The Popo Agie River irrigates fields, provides drinking water and a place to play, and sustains wildlife
The Middle Fork of the Popo Agie is a hard-working river. First tumbling out of high country wilderness it drops 6,000 feet into the valley below, where it serves a wide range of users. Besides providing drinking water for thousands of people and a multitude of wildlife, it irrigates fields and provides recreational opportunities for anglers and others outdoor enthusiasts. As a focal point in Lander’s City Park, it’s also part of the Lander community’s identity. The problem is, by late summer, the river often slows to a mere trickle by the time it reaches the park – resulting in bacterial levels that pose a danger to public health. With the impact of climate change, the situation is only expected to get worse. But there is a solution.
Healthy Rivers Initiative
The Healthy Rivers Initiative is pulling together those who use the river to identify, develop and implement voluntary measures and best practices for managing water during times of low flows in ways that honor existing water rights.
For years, the Popo Agie Conservation District and the Wyoming Department of Environmental Quality have been gathering information on water quality and flows and trying to identify sources of bacterial contamination. The initiative team is gathering the additional information and resources and collaborating to find effective solutions for the future.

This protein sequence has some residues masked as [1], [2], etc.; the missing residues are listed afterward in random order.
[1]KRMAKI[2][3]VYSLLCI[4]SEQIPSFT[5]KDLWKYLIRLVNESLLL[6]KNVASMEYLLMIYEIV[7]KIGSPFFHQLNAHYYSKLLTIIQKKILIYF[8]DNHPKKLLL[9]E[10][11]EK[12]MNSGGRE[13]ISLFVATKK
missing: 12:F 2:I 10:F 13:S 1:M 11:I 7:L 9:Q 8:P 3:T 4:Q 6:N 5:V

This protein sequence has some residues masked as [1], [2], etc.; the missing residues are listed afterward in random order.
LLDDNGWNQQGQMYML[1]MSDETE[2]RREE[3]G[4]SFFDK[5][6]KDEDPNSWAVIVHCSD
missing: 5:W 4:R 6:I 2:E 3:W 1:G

The Nature Conservancy in Wyoming has been an early partner on this initiative, helping build a foundation and find creative ways to address the thorny issues of water quality and low flows. As the initiative matures, we’ll be supporting it both financially and through our expertise and innovation. Our help will take different forms. We might finance basic improvements to irrigation systems, resulting in more water conservation. We could pioneer cooperative use agreements that compensate users for leaving water in stream. TNC is nimble enough to respond to opportunities as they develop.
It’s an all hands effort to protect and heal a river on which so many of us depend. And we’re all dedicated to its success.